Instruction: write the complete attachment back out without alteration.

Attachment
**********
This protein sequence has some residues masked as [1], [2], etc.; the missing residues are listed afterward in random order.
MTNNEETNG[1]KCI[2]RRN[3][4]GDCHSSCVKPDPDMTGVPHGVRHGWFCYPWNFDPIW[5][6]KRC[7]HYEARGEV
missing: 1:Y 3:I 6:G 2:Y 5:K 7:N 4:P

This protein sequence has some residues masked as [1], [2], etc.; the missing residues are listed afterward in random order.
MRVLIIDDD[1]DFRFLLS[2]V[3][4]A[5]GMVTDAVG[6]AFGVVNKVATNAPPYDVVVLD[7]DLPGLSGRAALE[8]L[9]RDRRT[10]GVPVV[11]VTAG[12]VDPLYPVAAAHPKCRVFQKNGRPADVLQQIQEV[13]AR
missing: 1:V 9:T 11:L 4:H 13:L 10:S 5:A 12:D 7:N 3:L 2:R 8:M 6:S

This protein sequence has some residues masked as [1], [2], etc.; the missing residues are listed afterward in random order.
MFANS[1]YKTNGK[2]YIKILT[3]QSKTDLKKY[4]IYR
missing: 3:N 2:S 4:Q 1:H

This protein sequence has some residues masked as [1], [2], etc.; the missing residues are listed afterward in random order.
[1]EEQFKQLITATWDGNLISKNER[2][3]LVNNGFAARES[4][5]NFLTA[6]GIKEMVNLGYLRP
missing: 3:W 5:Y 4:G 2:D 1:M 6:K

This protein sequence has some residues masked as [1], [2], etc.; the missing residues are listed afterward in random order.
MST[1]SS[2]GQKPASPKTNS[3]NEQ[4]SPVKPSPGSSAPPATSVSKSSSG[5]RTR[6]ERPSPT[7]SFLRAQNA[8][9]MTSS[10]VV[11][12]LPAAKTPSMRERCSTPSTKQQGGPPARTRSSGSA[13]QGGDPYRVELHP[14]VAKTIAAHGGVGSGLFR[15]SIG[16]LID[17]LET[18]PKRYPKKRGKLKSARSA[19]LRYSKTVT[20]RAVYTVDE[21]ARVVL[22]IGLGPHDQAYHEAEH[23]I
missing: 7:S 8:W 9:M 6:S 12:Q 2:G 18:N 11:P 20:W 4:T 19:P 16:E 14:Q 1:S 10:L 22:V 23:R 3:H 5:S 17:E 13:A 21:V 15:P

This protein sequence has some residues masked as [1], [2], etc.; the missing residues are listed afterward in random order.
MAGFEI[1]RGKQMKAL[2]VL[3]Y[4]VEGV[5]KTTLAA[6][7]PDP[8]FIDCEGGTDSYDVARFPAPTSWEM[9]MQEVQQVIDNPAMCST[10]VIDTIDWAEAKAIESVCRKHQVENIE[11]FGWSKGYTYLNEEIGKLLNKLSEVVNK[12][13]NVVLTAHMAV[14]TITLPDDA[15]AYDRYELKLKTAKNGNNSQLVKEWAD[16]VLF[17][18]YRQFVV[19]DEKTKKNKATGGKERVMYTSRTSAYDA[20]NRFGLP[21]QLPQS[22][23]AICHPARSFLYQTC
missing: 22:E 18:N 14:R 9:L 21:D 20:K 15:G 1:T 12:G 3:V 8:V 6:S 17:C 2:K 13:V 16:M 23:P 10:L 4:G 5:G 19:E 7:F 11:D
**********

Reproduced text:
This protein sequence has some residues masked as [1], [2], etc.; the missing residues are listed afterward in random order.
MTNNEETNG[1]KCI[2]RRN[3][4]GDCHSSCVKPDPDMTGVPHGVRHGWFCYPWNFDPIW[5][6]KRC[7]HYEARGEV
missing: 1:Y 3:I 6:G 2:Y 5:K 7:N 4:P

This protein sequence has some residues masked as [1], [2], etc.; the missing residues are listed afterward in random order.
MRVLIIDDD[1]DFRFLLS[2]V[3][4]A[5]GMVTDAVG[6]AFGVVNKVATNAPPYDVVVLD[7]DLPGLSGRAALE[8]L[9]RDRRT[10]GVPVV[11]VTAG[12]VDPLYPVAAAHPKCRVFQKNGRPADVLQQIQEV[13]AR
missing: 1:V 9:T 11:L 4:H 13:L 10:S 5:A 12:D 7:N 3:L 2:R 8:M 6:S

This protein sequence has some residues masked as [1], [2], etc.; the missing residues are listed afterward in random order.
MFANS[1]YKTNGK[2]YIKILT[3]QSKTDLKKY[4]IYR
missing: 3:N 2:S 4:Q 1:H

This protein sequence has some residues masked as [1], [2], etc.; the missing residues are listed afterward in random order.
[1]EEQFKQLITATWDGNLISKNER[2][3]LVNNGFAARES[4][5]NFLTA[6]GIKEMVNLGYLRP
missing: 3:W 5:Y 4:G 2:D 1:M 6:K

This protein sequence has some residues masked as [1], [2], etc.; the missing residues are listed afterward in random order.
MST[1]SS[2]GQKPASPKTNS[3]NEQ[4]SPVKPSPGSSAPPATSVSKSSSG[5]RTR[6]ERPSPT[7]SFLRAQNA[8][9]MTSS[10]VV[11][12]LPAAKTPSMRERCSTPSTKQQGGPPARTRSSGSA[13]QGGDPYRVELHP[14]VAKTIAAHGGVGSGLFR[15]SIG[16]LID[17]LET[18]PKRYPKKRGKLKSARSA[19]LRYSKTVT[20]RAVYTVDE[21]ARVVL[22]IGLGPHDQAYHEAEH[23]I
missing: 7:S 8:W 9:M 6:S 12:Q 2:G 18:N 11:P 20:W 4:T 19:P 16:E 14:Q 1:S 10:L 22:V 23:R 3:H 5:S 17:E 13:A 21:V 15:P

This protein sequence has some residues masked as [1], [2], etc.; the missing residues are listed afterward in random order.
MAGFEI[1]RGKQMKAL[2]VL[3]Y[4]VEGV[5]KTTLAA[6][7]PDP[8]FIDCEGGTDSYDVARFPAPTSWEM[9]MQEVQQVIDNPAMCST[10]VIDTIDWAEAKAIESVCRKHQVENIE[11]FGWSKGYTYLNEEIGKLLNKLSEVVNK[12][13]NVVLTAHMAV[14]TITLPDDA[15]AYDRYELKLKTAKNGNNSQLVKEWAD[16]VLF[17][18]YRQFVV[19]DEKTKKNKATGGKERVMYTSRTSAYDA[20]NRFGLP[21]QLPQS[22][23]AICHPARSFLYQTC
missing: 22:E 18:N 14:R 9:L 21:D 20:K 15:G 1:T 12:G 3:V 8:V 6:S 17:C 2:K 13:V 16:M 23:P 10:L 4:G 5:G 19:E 7:F 11:D